An Interview with Geoffrey Hayes

Like many I was surprised and saddened to learn of the death of children’s book author and cartoonist Geoffrey Hayes. I didn’t know Geoffrey well, but I had the good fortune to spend some time with him and with his work. In 2007 and 2008 I did production and other work on the first two seasons of TOON Books, Françoise Mouly’s line of comics for early readers. Hayes’s Benny and Penny in Just Pretend was among the publisher’s three launch books. We lavished a lot of care and attention on those books to really get them right and make a strong first impression.

In the middle of all this activity — and occasionally since then — I had the chance to interact with Geoffrey, and was pleased to meet a truly warm and gracious person who was never less than totally enthusiastic about his creative work. When I first met him, I didn’t realize how prolific he’d been as a children’s book author, and I was certainly intrigued to learn that the artist who produced such sweet and gentle work for children was the brother of the late Rory Hayes, whose bleak underground comix I was much more familiar with. I had a chance to fill in some of these gaps when Françoise asked me to conduct a brief Q+A with Geoffrey for the TOON Books blog to support the launch of his book. Françoise wanted something short and concise that could be read and understood fairly quickly by a casual reader, but I took the opportunity to try to get a broad overview of Geoffrey’s life and career so that I could understand it better. A greatly edited version of the piece was posted to an early version of the TOON Books blog, and is still online. The unfortunate circumstance of Geoffrey’s passing reminded me that I still had the full version of the interview, and I’m grateful for the chance to share it now.

This interview ends on an unresolved note, with Geoffrey hoping he’ll have a chance to write and draw more “Benny and Penny” books for TOON Books. In fact, he would become the publisher’s most prolific author, with eight books in their catalog (six in the “Benny and Penny” series). His second book for the publisher, Benny and Penny in The Big No-No!, was the first comic to win the Theodor Seuss Geisel Award from the American Library Association. At the time of his death Geoffrey was working on a graphic novel titled Lovo and the Firewolf, which was due to be published by Fantagraphics and the production of which he was supporting with a Patreon drive launched earlier this year.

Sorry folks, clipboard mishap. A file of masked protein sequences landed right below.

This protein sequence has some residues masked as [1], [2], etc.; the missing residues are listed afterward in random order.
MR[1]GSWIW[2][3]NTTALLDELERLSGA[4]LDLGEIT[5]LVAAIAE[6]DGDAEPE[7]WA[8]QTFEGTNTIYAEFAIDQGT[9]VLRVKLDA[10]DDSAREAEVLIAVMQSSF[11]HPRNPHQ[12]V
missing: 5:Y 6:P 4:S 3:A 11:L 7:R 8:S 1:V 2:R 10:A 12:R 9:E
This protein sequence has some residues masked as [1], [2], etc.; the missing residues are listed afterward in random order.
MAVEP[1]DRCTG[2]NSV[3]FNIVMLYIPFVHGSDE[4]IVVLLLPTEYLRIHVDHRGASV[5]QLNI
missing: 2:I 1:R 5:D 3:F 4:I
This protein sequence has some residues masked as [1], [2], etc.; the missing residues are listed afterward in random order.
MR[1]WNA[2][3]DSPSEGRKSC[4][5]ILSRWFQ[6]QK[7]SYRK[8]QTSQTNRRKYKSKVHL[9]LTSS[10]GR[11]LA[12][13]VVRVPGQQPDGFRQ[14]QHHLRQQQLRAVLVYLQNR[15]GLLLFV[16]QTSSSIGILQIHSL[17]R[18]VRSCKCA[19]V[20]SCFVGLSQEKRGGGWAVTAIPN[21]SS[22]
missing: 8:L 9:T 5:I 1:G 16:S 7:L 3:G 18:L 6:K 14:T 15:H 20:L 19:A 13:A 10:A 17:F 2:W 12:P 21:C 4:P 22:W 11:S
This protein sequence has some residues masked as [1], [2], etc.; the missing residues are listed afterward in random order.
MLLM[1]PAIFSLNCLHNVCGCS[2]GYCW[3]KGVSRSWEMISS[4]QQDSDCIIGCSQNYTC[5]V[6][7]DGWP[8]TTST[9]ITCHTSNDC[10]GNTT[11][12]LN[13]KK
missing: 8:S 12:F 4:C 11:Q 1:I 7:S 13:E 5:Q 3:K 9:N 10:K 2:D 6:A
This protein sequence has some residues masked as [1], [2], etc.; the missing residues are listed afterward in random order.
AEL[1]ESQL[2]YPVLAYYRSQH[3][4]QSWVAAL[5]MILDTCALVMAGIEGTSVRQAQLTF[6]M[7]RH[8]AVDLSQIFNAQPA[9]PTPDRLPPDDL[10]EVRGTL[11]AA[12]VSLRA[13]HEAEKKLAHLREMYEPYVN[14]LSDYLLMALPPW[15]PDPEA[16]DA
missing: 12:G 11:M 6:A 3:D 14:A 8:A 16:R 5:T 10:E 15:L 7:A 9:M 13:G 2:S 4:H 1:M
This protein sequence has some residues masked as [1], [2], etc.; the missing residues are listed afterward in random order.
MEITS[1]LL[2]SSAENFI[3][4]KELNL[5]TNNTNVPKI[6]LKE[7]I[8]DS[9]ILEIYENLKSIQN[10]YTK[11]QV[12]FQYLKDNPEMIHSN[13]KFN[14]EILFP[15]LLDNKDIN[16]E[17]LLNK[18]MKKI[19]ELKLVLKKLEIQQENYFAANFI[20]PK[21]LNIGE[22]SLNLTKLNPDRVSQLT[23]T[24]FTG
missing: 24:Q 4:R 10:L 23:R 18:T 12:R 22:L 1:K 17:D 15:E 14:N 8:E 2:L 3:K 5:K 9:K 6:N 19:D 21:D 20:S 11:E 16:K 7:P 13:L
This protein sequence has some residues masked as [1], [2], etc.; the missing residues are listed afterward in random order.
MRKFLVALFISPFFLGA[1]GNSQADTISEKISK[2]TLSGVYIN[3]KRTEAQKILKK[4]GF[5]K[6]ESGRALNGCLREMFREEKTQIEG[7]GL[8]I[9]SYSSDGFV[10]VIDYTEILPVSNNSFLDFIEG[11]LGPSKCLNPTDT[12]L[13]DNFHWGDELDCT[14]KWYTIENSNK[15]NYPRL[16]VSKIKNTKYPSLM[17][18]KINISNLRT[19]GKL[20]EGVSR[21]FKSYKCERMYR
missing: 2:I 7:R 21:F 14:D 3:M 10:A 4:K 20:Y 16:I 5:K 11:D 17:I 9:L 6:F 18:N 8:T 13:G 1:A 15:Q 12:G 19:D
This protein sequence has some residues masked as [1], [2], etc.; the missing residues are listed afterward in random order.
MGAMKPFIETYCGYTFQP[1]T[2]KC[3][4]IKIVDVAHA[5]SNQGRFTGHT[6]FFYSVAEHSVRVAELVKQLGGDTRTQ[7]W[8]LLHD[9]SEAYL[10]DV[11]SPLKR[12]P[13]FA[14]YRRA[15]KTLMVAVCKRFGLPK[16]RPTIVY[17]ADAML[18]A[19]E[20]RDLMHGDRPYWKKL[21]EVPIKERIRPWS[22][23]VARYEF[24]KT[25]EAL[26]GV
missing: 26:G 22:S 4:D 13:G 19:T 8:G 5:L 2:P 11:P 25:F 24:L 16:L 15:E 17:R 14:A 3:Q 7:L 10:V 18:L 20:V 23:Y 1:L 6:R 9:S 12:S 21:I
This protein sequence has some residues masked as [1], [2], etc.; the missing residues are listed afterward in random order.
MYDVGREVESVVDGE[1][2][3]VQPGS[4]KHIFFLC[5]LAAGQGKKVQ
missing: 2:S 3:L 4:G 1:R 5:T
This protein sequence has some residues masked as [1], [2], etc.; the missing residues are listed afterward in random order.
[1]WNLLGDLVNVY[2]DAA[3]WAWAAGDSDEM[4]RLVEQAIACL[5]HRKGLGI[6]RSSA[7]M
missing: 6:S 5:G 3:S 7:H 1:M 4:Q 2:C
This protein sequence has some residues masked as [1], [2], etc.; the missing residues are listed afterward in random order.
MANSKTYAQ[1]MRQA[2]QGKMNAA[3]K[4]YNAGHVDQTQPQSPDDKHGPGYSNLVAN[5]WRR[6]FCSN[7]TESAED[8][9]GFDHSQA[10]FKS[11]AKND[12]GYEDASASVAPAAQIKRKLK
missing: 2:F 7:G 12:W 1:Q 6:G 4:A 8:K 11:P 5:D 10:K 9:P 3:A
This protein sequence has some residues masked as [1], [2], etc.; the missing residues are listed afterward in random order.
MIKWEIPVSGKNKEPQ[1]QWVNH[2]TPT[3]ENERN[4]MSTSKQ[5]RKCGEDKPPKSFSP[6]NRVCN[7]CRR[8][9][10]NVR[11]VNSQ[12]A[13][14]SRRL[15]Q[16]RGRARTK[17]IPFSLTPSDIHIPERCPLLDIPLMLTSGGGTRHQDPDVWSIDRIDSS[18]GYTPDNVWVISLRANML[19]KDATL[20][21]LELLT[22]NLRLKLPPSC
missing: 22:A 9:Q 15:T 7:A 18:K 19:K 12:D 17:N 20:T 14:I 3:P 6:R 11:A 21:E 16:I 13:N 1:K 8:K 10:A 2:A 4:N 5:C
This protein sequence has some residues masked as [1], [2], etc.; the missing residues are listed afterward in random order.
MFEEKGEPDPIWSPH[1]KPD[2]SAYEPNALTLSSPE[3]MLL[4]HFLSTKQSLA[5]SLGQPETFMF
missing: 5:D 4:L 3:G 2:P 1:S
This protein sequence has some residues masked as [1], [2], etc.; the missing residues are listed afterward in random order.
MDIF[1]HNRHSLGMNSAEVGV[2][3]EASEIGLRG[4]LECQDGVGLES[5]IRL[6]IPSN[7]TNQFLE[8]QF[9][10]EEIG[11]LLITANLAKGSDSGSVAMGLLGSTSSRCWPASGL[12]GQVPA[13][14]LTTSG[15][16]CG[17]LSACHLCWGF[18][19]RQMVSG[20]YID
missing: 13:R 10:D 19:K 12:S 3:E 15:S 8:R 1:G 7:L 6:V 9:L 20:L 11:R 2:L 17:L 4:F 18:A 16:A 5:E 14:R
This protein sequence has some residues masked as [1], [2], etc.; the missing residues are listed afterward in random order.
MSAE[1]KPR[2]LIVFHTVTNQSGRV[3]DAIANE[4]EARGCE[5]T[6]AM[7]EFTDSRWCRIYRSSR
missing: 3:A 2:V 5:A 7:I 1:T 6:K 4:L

I hope that readers who haven’t already caught up with Geoffrey’s work will take note of the substantial body of high quality children’s comics he produced over the past ten years. They are well-crafted, full of lovely colored-pencil drawings, and are emotionally authentic. In addition to the interview published here, I’d recommend reading his in-depth account of life growing up with his brother Rory for the Virginia Quarterly Review. TOON Books has also posted a remembrance of Geoffrey with commentary from Mouly and links to other interviews. These are all worth your attention.

BK: Would you be willing to tell me a little bit about what your childhood was like?

GH: Sure, sure. I had a happy childhood. I had some unusual, I guess I would say, phobias when I was a kid. I was terrified of being stung by a bee, I was terrified of injections, and since I was a small boy, dogs used to scare me. But those went away, of course, as I got older. Other than that I had a very nice childhood. It was just my two parents and my brother and me, so we had a small family. And we were close, we were close. My parents created a very loving environment for us to grow up in. And Rory and I, since we were just two years apart, always played together, we were friends, and so I was never lonely as a kid because I always had my brother. Plus I had friends as well.

BK: What town were you living in?

GH: In San Francisco.

BK: And what was that area like at the time you were a kid?

GH: Well, San Francisco I would say, when I was a kid in the fifties, it was more of a small town in a way than a city. It was a little more provincial than it is now. It wasn’t as sophisticated as New York. Nowadays with globalization and everything most cities are pretty similar. I would say it was smaller, even though it was a city. It had a slower pace, certainly, than it does today. My family moved a lot, but we always moved within the city, so we were always changing neighborhoods. And I grew up in quite a number of different neighborhoods within the city.